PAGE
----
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Oklahoma Question 725, Rainy Day Fund (2006)

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Oklahoma Constitution
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Articles
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Oklahoma State Question No. 725 was on the November 7, 2006 ballot in Oklahoma as a legislatively-referred constitutional amendment, where it was approved.

Question 725 allows allow money to be spent from the "Rainy Day Fund." The purpose is to retain employment for state residents by helping at-risk manufacturers.[1]

Election results

Oklahoma State Question 725
ResultVotesPercentage
Approveda Yes 464,664 53.6%
No402,57746.4%

Background

State Ballot Question 725 is a proposed constitutional amendment that would make up to $10 million available annually from the state’s Constitutional Reserve Fund (Rainy Day Fund) for incentive payments to help at-risk manufacturing companies that may be forced to close or move elsewhere. Payments would be made to eligible companies fulfilling various specified requirements for up to 10% of the capital costs of new retooling or modernization projects, subject to approval by the Governor, House Speaker and Senate President Pro Tem. Payments could only be made in years when the Rainy Day Fund has a balance in excess of $80 million and when state revenues for the upcoming year are projected to grow.[2]

Supporters Say

The Quality Investment Program is a critical and appropriate mechanism that would help Oklahoma retain existing manufacturers that have a vital economic impact on communities and employees.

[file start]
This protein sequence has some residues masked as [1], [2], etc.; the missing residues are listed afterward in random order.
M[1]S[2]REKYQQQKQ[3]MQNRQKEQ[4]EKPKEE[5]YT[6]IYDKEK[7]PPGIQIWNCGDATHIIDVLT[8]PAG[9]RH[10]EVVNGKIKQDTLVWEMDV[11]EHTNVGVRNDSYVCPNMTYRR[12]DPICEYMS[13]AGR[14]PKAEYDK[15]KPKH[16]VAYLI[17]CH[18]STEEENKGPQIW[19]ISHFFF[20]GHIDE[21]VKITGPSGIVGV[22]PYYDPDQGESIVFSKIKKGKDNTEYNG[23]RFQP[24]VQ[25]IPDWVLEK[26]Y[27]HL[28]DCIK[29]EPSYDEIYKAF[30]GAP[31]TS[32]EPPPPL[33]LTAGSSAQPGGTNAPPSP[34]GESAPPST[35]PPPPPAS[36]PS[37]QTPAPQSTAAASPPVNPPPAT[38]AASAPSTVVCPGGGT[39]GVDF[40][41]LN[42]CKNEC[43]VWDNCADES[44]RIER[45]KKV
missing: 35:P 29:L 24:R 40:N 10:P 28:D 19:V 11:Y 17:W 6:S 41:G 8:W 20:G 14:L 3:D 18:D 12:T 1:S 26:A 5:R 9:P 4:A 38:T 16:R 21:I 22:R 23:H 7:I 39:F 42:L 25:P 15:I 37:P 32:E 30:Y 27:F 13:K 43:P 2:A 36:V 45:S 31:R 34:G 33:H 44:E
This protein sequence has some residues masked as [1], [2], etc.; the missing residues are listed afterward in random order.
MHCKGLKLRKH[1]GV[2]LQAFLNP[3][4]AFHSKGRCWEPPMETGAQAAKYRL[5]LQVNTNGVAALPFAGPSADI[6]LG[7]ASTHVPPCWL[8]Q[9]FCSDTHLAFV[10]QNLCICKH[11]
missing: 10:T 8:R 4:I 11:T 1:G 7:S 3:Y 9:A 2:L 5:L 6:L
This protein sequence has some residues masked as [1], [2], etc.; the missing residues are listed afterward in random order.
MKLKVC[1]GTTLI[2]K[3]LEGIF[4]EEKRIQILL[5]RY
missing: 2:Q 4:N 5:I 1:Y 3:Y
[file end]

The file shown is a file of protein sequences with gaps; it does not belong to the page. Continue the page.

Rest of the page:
The potential loss of jobs, tax dollars and general economic activity to a local community and the state that can result from a plant closing represents an “emergency” and thus falls under the provision for use of the Rainy Day Fund.

This program is subject to formal and rigorous guidelines and oversight. HB 1619 identifies clear criteria by which to evaluate whether incentive payments can be expected to be economically efficient. The requirement of a formal investment contract guarantees that companies that receive incentive payments will invest in capital assets over a five-year period and makes payments contingent on the company’s actual investments.[3]

Opponents Say

These kind of financial subsidies are a distortion of free market principles and amount to corporate welfare. The government should not be in the business of assisting private firms.

The Rainy Day Fund is intended to address budgetary emergencies. Dipping into the Rainy Day Fund to fund economic development programs leaves the state more vulnerable to budget downturns and creates a bad precedent that opens the door to further raids on the state’s reserves.

Because operation of the program is tied to the fluctuating balance of the Rainy Day Fund and annual revenue projections, manufacturers may find themselves ineligible for payments for one or more years, which may create uncertainty for investors.[4]

Campaign finance

Donors to the campaign for the measure:[5]

  • Yes On 725: $14,750
  • Total: $14,750

See also

External links

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References